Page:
Beggars cleared from Indian city’s streets for Ivanka Trump visit
6,000 people in Hyderabad to be put in special facility before arrival of Trump daughter
A beggar on the side of the road in Hyderabad, India. A senior police official said beggars would be “housed” in structures adjacent to the city jail where they were being provided with food and medical assistance. Photograph: Noah Seelam/AFP/Getty Images
Police have launched a drive to clear India’s southern city of Hyderabad of beggars ahead of Ivanka Trump’s visit there later this month.
Officials estimate that about 6,000 beggars and homeless people will be rounded up over the next fortnight and housed in a special detention facility, located adjacent to the city jail, in accordance with the recent order of Hyderabad police commissioner M Mahenddar Reddy.
Ivanka Trump, daughter of US president Donald Trump and one of his official advisers, will visit the city to attend a global two-day entrepreneurship summit, which begins on November 28th. Prime minister Narendra Modi invited Ms Trump to the summit during his visit to the White House in June.
“We have instructions to make the city beggar-free,” assistant police commissioner Narender Reddy said of the order, which is valid for two months.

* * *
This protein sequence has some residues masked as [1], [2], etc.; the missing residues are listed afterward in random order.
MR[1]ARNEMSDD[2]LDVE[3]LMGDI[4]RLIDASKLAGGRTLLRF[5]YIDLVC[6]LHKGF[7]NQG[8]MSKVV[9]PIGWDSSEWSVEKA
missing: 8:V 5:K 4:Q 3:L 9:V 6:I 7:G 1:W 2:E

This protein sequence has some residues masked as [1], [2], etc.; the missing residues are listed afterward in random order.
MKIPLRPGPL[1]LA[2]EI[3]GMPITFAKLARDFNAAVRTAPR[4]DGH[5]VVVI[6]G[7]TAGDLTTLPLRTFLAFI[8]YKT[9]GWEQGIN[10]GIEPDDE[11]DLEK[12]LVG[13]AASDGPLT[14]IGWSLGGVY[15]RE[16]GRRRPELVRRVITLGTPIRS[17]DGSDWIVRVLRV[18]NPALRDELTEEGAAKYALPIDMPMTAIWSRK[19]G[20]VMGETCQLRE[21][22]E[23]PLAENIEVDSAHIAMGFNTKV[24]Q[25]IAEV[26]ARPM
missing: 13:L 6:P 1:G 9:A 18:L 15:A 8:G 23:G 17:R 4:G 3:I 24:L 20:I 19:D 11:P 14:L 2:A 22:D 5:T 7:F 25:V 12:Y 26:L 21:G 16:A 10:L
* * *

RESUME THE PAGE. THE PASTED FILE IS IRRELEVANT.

Anyone found violating the ban will be liable for punishment, he added, but did not elaborate further on the directive. Other senior officials denied that the anti-beggar drive was linked to Ms Trump’s visit.
“It’s a permanent exercise [to make the city beggar-free],” director general of prisons V K Singh told CNN. He said officials had been trying to figure out what to do with beggars for more than three decades.
The senior police official denied that the beggars were being jailed, insisting they were being “housed” in structures adjacent to the city jail where they were being provided with food and medical assistance. One such facility, he added, was named “Anand Ashram” or Hermitage of Happiness.
City residents, however, said that the last time such a measure was executed was in 2000, when then US president Bill Clinton visited the city that has emerged as a major Indian information technology hub.
According to official statistics, India has more than 400,000 beggars, but in reality this number is far higher as income disparities have escalated in recent years.
Mr Modi’s then newly elected administration announced a novel scheme two yeas ago involving beggars, under which it aimed to “gainfully employ” some 3,000 who travelled on India’s vast rail network as minstrels – or buskers – to sing paeans to the PM’s numerous schemes.
The federal information ministry planned on “tutoring” these troubadour beggars to switch from robust Bollywood numbers to songs praising the prime minister’s initiatives on cleanliness, female empowerment, poverty alleviation and numerous other schemes.
The Song and Drama Division of the state-run All India Radio was to train this army of singing beggars, but the scheme failed to take off and was eventually abandoned.